Optimizing Plant Cellulose


Optimizing the Use of Plant Cellulose as a Liquid Transportation Biofuels Precursor

A recent research paper published by Sandia researchers studied—through molecular dynamics simulations—the dissolution (dissolving) of cellulose in ionic liquids. Ionic liquids are salts in liquid form and have the ability to form stronger bonds with individual cellulose molecules than the weaker hydrogen bonds that normally hold individual cellulose molecules together. Chemists have known for some time that ionic liquids effectively dissolve cellulose, and that adding water or some other antisolvent (a liquid in which the cellulose is not soluble) will then precipitate the cellulose molecules into a form that is far more amenable to digestion into its component glucose units. In turn, the glucose is then chemically available for fermentation to ethanol. What has remained in doubt is a detailed understanding of the types of intermolecular chemical bonds that are formed between ionic liquids and cellulose, and then the bonding details that ensue when water or another antisolvent is added to the chemical system.


This research focused on molecular dynamics (MD) simulations to study mixtures of the ionic liquid 1-ethyl-3-methylimidazoliumacetate ([C2mim] [OAc]) with water and cellulose. MD simulation provided a detailed analysis of interactions among individual atoms in these systems and how these interactions are altered by changes in the concentrations of the three components (cellulose, ionic liquid solvent, and water antisolvent). Ultimately, the research answered two key questions: identifying the key intermolecular bonding interactions between the ionic liquid and cellulose that promote the dissolving of cellulose and elucidating how water acts as an antisolvent to disrupt those bonding interactions between the ionic liquid and cellulose. The work provides fundamental insights into the molecular-level behavior of this particular ionic liquid ([C2mim][OAc]) in aqueous solutions at various concentrations.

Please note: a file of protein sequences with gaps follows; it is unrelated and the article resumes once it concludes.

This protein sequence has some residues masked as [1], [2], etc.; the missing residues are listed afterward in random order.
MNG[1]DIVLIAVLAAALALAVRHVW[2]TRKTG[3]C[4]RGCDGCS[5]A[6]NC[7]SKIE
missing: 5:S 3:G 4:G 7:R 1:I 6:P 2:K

The insights gained from molecular dynamics simulations in this project were published in the 2011 Journal of Physical Chemistry B, and this paper has the distinction of being the most read article in that journal for 2011(J. Phys. Chem. B 2011,115,10251–10258). This is indicative of how critical this knowledge about pretreatment is to the biofuels community. Although the researchers studied only one ionic liquid, the knowledge gained about bonding can potentially be extended to other ionic liquids and cellulose. Such detailed knowledge of this chemistry will have a significant impact on the optimization of plant biomass pretreatment, and hence the upfront costs of such pretreatment by comparison to the output of ethanol production, which define both the process’ efficiency and its profitability. Because of our ongoing dependence on foreign oil, the production of biofuels that can recycle carbon dioxide and be essentially carbon neutral with respect to the effect of carbon dioxide as a greenhouse gas is a key national security objective. This study is fundamental to optimizing biofuels production from plant biomass, and its widespread readership is evidence of a recognition by the biofuels community of its importance to understanding the detailed chemistry underlying the critical intermolecular interactions.

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